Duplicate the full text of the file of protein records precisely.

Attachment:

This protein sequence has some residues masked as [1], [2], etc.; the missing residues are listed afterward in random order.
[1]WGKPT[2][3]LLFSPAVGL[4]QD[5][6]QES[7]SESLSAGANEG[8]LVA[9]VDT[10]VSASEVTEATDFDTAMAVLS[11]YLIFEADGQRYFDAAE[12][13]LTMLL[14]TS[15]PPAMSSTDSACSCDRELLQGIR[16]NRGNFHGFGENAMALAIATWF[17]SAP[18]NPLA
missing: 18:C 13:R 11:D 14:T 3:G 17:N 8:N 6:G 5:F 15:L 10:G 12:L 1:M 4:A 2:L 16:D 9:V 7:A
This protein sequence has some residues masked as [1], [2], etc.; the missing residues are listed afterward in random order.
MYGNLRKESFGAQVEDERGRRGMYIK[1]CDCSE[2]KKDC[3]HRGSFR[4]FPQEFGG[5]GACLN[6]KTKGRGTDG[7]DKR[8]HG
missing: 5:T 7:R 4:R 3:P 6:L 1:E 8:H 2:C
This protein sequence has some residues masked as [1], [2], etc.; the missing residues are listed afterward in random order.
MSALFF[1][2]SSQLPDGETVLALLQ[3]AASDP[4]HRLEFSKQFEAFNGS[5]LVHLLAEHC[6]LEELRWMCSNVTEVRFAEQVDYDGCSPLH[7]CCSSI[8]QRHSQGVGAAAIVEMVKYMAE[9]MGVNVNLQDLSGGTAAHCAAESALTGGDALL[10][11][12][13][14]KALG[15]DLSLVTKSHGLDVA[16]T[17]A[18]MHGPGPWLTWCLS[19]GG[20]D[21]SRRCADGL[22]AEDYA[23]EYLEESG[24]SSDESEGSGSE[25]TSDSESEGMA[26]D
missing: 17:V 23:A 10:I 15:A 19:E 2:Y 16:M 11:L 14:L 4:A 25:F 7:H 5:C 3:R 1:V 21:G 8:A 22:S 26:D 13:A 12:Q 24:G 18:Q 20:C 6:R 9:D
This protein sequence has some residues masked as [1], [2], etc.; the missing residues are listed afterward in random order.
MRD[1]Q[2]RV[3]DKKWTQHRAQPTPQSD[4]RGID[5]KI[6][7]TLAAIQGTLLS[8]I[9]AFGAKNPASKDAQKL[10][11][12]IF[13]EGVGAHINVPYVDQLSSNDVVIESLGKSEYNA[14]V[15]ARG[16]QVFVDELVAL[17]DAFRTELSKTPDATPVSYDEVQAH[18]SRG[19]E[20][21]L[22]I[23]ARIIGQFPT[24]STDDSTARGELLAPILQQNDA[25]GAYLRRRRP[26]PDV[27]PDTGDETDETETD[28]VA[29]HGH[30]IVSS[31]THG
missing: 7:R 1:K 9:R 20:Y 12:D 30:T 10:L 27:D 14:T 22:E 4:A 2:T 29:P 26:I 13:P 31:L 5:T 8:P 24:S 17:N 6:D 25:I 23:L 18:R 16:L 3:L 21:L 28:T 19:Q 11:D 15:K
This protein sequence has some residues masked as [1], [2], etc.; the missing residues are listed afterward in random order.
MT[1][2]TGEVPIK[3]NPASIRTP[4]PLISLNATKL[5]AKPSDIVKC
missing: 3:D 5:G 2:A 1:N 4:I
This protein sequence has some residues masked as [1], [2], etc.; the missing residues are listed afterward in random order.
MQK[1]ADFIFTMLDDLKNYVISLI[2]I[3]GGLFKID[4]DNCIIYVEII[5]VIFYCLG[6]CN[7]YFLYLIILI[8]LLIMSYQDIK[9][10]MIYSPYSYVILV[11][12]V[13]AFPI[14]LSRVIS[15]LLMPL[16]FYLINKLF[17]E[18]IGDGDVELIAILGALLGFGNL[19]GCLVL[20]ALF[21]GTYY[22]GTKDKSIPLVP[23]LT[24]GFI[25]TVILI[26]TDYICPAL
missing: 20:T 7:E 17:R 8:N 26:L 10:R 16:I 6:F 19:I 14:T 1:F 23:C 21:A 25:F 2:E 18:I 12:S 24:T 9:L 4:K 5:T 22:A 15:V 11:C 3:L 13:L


This protein sequence has some residues masked as [1], [2], etc.; the missing residues are listed afterward in random order.
[1]WGKPT[2][3]LLFSPAVGL[4]QD[5][6]QES[7]SESLSAGANEG[8]LVA[9]VDT[10]VSASEVTEATDFDTAMAVLS[11]YLIFEADGQRYFDAAE[12][13]LTMLL[14]TS[15]PPAMSSTDSACSCDRELLQGIR[16]NRGNFHGFGENAMALAIATWF[17]SAP[18]NPLA
missing: 18:C 13:R 11:D 14:T 3:G 17:N 8:N 6:G 5:F 15:L 10:G 12:L 1:M 4:A 2:L 16:D 9:V 7:A
This protein sequence has some residues masked as [1], [2], etc.; the missing residues are listed afterward in random order.
MYGNLRKESFGAQVEDERGRRGMYIK[1]CDCSE[2]KKDC[3]HRGSFR[4]FPQEFGG[5]GACLN[6]KTKGRGTDG[7]DKR[8]HG
missing: 5:T 7:R 4:R 3:P 6:L 1:E 8:H 2:C
This protein sequence has some residues masked as [1], [2], etc.; the missing residues are listed afterward in random order.
MSALFF[1][2]SSQLPDGETVLALLQ[3]AASDP[4]HRLEFSKQFEAFNGS[5]LVHLLAEHC[6]LEELRWMCSNVTEVRFAEQVDYDGCSPLH[7]CCSSI[8]QRHSQGVGAAAIVEMVKYMAE[9]MGVNVNLQDLSGGTAAHCAAESALTGGDALL[10][11][12][13][14]KALG[15]DLSLVTKSHGLDVA[16]T[17]A[18]MHGPGPWLTWCLS[19]GG[20]D[21]SRRCADGL[22]AEDYA[23]EYLEESG[24]SSDESEGSGSE[25]TSDSESEGMA[26]D
missing: 17:V 23:A 10:I 15:A 19:E 2:Y 16:M 11:L 14:L 4:A 25:F 7:H 5:C 3:R 1:V 21:G 8:A 22:S 26:D 13:A 12:Q 24:G 18:Q 20:C 6:R 9:D
This protein sequence has some residues masked as [1], [2], etc.; the missing residues are listed afterward in random order.
MRD[1]Q[2]RV[3]DKKWTQHRAQPTPQSD[4]RGID[5]KI[6][7]TLAAIQGTLLS[8]I[9]AFGAKNPASKDAQKL[10][11][12]IF[13]EGVGAHINVPYVDQLSSNDVVIESLGKSEYNA[14]V[15]ARG[16]QVFVDELVAL[17]DAFRTELSKTPDATPVSYDEVQAH[18]SRG[19]E[20][21]L[22]I[23]ARIIGQFPT[24]STDDSTARGELLAPILQQNDA[25]GAYLRRRRP[26]PDV[27]PDTGDETDETETD[28]VA[29]HGH[30]IVSS[31]THG
missing: 7:R 1:K 9:R 20:Y 12:D 30:T 10:L 27:D 14:T 22:E 4:A 2:T 29:P 26:I 13:P 31:L 5:T 8:P 24:S 17:N 6:D 25:I 23:L 18:R 16:L 3:L 21:L 28:T 19:Q 11:D 15:K
This protein sequence has some residues masked as [1], [2], etc.; the missing residues are listed afterward in random order.
MT[1][2]TGEVPIK[3]NPASIRTP[4]PLISLNATKL[5]AKPSDIVKC
missing: 3:D 5:G 2:A 1:N 4:I
This protein sequence has some residues masked as [1], [2], etc.; the missing residues are listed afterward in random order.
MQK[1]ADFIFTMLDDLKNYVISLI[2]I[3]GGLFKID[4]DNCIIYVEII[5]VIFYCLG[6]CN[7]YFLYLIILI[8]LLIMSYQDIK[9][10]MIYSPYSYVILV[11][12]V[13]AFPI[14]LSRVIS[15]LLMPL[16]FYLINKLF[17]E[18]IGDGDVELIAILGALLGFGNL[19]GCLVL[20]ALF[21]GTYY[22]GTKDKSIPLVP[23]LT[24]GFI[25]TVILI[26]TDYICPAL
missing: 20:T 7:E 17:R 8:N 26:L 10:R 16:I 6:F 19:I 14:T 1:F 23:C 21:A 25:F 2:E 18:I 12:S 24:T 9:L 4:K 5:T 22:A 15:V 11:C 3:L 13:L